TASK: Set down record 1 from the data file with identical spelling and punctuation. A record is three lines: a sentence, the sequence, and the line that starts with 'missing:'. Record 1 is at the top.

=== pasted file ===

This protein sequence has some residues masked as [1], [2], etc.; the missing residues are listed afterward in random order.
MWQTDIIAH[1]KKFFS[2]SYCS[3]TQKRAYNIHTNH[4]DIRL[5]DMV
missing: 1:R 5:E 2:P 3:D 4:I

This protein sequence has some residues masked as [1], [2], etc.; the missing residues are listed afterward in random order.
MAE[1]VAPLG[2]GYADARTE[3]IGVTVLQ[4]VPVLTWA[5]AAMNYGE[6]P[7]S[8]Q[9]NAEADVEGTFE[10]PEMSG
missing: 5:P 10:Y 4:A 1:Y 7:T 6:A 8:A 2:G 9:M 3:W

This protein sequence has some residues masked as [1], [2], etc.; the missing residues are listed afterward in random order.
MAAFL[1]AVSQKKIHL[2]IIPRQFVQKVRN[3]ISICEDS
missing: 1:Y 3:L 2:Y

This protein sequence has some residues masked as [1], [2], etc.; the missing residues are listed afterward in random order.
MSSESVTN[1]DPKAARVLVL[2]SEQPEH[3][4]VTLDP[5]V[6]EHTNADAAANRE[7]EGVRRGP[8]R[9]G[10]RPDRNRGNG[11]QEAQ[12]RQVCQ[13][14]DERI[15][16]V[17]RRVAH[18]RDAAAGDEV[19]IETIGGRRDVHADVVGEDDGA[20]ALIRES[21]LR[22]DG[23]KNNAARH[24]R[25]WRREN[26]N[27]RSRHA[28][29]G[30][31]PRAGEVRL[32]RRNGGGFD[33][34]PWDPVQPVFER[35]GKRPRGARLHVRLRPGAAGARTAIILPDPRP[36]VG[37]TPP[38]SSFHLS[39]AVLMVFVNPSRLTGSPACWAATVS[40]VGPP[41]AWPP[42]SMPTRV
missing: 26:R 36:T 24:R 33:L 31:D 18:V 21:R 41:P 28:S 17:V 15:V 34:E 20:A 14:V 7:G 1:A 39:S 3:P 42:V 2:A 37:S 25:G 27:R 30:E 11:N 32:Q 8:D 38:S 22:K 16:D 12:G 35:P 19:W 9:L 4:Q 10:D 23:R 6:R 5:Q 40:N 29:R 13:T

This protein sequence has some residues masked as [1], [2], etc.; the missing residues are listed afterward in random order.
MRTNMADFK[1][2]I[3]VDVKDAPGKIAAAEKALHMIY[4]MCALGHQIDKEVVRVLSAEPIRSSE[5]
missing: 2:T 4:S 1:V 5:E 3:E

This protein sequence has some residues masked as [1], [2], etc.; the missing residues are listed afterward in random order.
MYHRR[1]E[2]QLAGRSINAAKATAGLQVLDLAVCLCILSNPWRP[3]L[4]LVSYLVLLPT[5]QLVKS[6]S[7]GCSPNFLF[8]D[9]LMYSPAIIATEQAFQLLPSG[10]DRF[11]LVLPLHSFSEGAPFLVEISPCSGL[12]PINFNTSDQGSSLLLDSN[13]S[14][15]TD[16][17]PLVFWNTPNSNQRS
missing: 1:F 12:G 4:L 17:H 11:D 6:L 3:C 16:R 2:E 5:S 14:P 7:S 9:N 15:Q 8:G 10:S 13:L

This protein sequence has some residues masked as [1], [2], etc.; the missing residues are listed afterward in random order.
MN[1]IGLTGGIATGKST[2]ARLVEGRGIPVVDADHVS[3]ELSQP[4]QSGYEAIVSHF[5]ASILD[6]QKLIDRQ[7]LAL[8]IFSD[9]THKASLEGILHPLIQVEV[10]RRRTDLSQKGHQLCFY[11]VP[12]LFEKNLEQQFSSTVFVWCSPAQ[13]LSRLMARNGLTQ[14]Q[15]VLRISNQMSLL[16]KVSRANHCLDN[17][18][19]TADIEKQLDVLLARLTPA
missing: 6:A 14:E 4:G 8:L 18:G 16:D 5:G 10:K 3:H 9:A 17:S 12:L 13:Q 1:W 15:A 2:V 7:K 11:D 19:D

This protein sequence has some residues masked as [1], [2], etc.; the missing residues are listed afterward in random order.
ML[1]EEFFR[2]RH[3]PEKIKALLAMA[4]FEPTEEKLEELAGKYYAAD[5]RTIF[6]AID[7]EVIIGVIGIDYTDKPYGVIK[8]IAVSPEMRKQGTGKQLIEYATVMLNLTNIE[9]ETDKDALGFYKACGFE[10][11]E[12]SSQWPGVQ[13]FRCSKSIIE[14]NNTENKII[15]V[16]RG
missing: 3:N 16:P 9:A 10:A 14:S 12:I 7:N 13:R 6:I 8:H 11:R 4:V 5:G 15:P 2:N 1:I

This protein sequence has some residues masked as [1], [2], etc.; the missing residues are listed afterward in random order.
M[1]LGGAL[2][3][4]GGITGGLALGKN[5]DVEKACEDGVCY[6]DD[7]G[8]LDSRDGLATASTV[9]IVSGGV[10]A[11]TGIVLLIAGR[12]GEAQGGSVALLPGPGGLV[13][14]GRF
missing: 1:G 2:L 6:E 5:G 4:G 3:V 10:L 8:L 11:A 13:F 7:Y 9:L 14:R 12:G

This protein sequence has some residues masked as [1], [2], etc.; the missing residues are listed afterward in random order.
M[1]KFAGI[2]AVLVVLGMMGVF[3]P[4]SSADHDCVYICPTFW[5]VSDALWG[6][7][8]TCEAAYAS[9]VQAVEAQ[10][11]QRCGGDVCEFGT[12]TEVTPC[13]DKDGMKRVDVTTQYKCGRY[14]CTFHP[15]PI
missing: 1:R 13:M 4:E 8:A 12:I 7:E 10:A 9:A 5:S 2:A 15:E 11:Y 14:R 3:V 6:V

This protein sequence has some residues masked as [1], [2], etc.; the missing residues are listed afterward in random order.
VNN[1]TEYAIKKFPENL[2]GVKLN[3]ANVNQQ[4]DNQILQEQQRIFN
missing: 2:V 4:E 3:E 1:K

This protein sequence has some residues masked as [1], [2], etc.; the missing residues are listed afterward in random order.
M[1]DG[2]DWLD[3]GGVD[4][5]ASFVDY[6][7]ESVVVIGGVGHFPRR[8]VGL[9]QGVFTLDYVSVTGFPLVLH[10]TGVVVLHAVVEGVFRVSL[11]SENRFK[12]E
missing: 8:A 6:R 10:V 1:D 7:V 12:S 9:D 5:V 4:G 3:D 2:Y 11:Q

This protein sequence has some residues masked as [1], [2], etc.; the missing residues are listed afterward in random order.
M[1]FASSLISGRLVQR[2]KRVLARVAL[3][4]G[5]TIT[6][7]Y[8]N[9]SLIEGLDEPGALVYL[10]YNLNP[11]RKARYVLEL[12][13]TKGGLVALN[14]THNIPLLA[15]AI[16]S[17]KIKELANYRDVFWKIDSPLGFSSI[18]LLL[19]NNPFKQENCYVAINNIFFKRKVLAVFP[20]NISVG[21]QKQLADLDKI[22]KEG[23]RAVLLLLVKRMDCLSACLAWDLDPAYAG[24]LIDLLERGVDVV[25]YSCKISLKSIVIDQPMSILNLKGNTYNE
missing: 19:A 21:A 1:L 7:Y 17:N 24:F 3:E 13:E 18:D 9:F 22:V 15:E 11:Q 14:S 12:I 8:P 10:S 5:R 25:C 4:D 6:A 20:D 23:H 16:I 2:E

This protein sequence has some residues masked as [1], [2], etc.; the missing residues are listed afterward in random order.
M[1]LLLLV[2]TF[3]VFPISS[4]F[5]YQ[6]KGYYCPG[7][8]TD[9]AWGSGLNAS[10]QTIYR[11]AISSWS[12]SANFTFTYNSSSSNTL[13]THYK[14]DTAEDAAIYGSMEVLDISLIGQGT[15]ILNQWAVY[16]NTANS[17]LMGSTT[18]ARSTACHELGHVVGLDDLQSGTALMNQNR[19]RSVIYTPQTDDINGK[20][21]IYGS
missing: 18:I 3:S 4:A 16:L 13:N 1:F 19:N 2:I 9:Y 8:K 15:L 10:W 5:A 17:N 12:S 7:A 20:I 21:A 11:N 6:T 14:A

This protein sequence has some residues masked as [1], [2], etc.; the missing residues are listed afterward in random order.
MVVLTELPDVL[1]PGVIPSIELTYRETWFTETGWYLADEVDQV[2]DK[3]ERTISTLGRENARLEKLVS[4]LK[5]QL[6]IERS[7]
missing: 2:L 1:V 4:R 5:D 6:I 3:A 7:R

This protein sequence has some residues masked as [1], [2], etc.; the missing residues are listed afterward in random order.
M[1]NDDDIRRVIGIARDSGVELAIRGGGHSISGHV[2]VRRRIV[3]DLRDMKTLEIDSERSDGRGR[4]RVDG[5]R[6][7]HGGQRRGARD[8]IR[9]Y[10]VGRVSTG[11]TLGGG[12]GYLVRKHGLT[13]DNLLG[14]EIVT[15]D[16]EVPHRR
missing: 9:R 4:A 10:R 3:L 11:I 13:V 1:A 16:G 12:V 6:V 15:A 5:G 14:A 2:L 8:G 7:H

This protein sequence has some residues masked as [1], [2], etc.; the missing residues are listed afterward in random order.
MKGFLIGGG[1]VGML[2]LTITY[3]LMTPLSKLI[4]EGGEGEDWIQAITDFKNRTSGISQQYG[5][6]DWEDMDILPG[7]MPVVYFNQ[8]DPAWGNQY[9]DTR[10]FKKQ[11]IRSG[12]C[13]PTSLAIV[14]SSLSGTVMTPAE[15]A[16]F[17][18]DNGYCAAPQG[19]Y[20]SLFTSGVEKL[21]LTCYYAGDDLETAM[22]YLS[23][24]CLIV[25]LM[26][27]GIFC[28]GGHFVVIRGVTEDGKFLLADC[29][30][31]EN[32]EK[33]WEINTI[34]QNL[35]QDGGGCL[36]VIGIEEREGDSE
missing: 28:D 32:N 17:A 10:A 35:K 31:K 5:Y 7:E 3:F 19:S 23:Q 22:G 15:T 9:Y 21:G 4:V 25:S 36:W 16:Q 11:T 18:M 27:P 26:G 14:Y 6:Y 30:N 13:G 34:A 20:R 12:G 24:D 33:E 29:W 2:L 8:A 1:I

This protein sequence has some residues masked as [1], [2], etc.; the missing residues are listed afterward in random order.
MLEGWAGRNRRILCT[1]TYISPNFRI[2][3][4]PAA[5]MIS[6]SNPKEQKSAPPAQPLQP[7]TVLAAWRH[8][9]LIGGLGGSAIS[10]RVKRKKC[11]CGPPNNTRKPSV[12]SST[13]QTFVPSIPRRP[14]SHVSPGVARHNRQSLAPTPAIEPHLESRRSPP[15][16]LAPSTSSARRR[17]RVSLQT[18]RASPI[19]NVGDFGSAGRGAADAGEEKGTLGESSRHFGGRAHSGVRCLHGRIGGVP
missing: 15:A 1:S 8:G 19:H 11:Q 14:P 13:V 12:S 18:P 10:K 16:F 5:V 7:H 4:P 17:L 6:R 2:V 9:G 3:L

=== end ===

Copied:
This protein sequence has some residues masked as [1], [2], etc.; the missing residues are listed afterward in random order.
MWQTDIIAH[1]KKFFS[2]SYCS[3]TQKRAYNIHTNH[4]DIRL[5]DMV
missing: 1:R 5:E 2:P 3:D 4:I